So writes Christopher Smart in his beautiful lines about his pet cat, contained in a much longer poem called “Jubilate Agno”.

Here is an extract of this part of the poem to give you a feel of the wonderful detailed appreciation and thinking out loud that Christopher Smart produces:

For I will consider my Cat Jeoffry,
For he is the servant of the Living God duly and daily serving him.
For at the first glance of the glory of God in the East he worships in his way.
For this is done by wreathing his body seven times round with elegant quickness.
For he knows that God is his saviour.
For God has blessed him in the variety of his movements.
For there is nothing sweeter than his peace when at rest.
For I am possessed of a cat, surpassing in beauty, from whom I take occasion to bless Almighty God.

I came across a lovely blog post about this poem when researching this morning, which you can read here.

And if you would like to read more of this amazing poem, there is a very thorough website about it here.

Inspiring Poems: The Wreath

A WREATHED garland of deservèd praise,
Of praise deservèd, unto Thee I give,
I give to Thee, who knowest all my ways,
My crooked winding ways, wherein I live,—
Wherein I die, not live ; for life is straight,
Straight as a line, and ever tends to Thee,
To Thee, who art more far above deceit,
Than deceit seems above simplicity.
Give me simplicity, that I may live,
So live and like, that I may know Thy ways,
Know them and practise them : then shall I give
For this poor wreath, give Thee a crown of praise.

This poem is particularly amazing in the way that the words are threaded from one line to the next, like a kind of wreath. See how “praise” is repeated, then “give”, then “ways”, and so on…

A WREATHED garland of deservèd praise,
Of praise deservèd, unto Thee I give,
I give to Thee, who knowest all my ways,
My crooked winding ways, wherein I live,—
Wherein I die, not live ; for life is straight,
Straight as a line, and ever tends to Thee,
To Thee, who art more far above deceit,
Than deceit seems above simplicity.
Give me simplicity, that I may live,
So live and like, that I may know Thy ways,
Know them and practise them : then shall I give
For this poor wreath, give Thee a crown of praise.

George Herbert, who wrote this poem, was probably also thinking of the “crown of thorns”; but he has a “crown of praise” instead to give to God.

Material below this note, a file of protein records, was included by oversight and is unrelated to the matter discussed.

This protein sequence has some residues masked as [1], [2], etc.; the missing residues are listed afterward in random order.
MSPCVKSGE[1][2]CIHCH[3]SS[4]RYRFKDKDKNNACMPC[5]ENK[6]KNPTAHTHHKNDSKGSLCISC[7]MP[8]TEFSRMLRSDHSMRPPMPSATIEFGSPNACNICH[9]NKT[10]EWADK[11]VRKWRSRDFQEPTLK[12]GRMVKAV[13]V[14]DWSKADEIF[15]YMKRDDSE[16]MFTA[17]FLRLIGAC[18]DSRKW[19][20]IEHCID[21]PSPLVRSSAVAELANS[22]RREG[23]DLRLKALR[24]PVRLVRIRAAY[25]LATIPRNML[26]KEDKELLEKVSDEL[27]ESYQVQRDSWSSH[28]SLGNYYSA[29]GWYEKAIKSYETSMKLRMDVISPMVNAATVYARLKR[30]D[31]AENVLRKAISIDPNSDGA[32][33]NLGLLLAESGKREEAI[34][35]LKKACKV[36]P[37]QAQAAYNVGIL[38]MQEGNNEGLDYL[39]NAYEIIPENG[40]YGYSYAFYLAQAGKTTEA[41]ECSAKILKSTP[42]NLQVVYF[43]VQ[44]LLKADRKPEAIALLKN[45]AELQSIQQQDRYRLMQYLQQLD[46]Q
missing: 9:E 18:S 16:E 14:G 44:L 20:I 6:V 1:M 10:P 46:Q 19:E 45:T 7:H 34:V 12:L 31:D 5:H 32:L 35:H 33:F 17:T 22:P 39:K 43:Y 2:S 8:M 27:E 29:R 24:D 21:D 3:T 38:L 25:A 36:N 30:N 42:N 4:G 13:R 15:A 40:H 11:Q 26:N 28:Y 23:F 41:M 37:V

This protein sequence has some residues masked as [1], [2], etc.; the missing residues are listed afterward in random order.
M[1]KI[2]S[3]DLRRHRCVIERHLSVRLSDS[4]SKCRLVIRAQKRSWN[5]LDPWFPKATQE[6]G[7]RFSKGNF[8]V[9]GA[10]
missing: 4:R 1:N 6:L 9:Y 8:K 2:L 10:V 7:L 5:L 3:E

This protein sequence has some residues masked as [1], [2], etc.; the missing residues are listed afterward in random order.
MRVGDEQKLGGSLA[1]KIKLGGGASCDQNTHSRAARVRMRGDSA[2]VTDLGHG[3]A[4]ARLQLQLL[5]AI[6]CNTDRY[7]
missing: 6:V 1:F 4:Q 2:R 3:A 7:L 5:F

Image by Nadine Zarya from Pixabay

Inspiring Poems : “Joy of my life…” by Henry Vaughan

Joy of my life while left me here ! 
             And still my Love ! 
How in thy absence thou dost steer 
             Me from above ! 
             A life well led 
             This truth commends, 
             With quick or dead 
             It never ends.

Stars are of mighty use ; the night
             Is dark, and long ; 
The road foul ; and where one goes right, 
             Six may go wrong. 
             One twinkling ray, 
             Shot o’er some cloud, 
             May clear much way, 
             And guide a crowd.

God’s saints are shining lights : who stays
             Here long must pass 
O’er dark hills, swift streams, and steep ways 
             As smooth as glass ; 
             But these all night, 
             Like candles, shed 
             Their beams, and light 
             Us into bed.

They are—indeed—our pillar fires,
             Seen as we go ; 
They are that City’s shining spires 
             We travel to : 
             A swordlike gleam 
             Kept man for sin 
             First out ;  this beam 
             Will guide him in

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Image by Johannes Plenio from Pixabay

Commemorating Christina Rossetti 2 – Remember Me

This beautiful poem by Christina Rossetti is on the theme of remembrance.  

Remember me when I am gone away,
         Gone far away into the silent land;
         When you can no more hold me by the hand,
Nor I half turn to go yet turning stay.
Remember me when no more day by day
         You tell me of our future that you plann’d:
         Only remember me; you understand
It will be late to counsel then or pray.
Yet if you should forget me for a while
         And afterwards remember, do not grieve:
         For if the darkness and corruption leave
         A vestige of the thoughts that once I had,
Better by far you should forget and smile
         Than that you should remember and be sad.
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remember me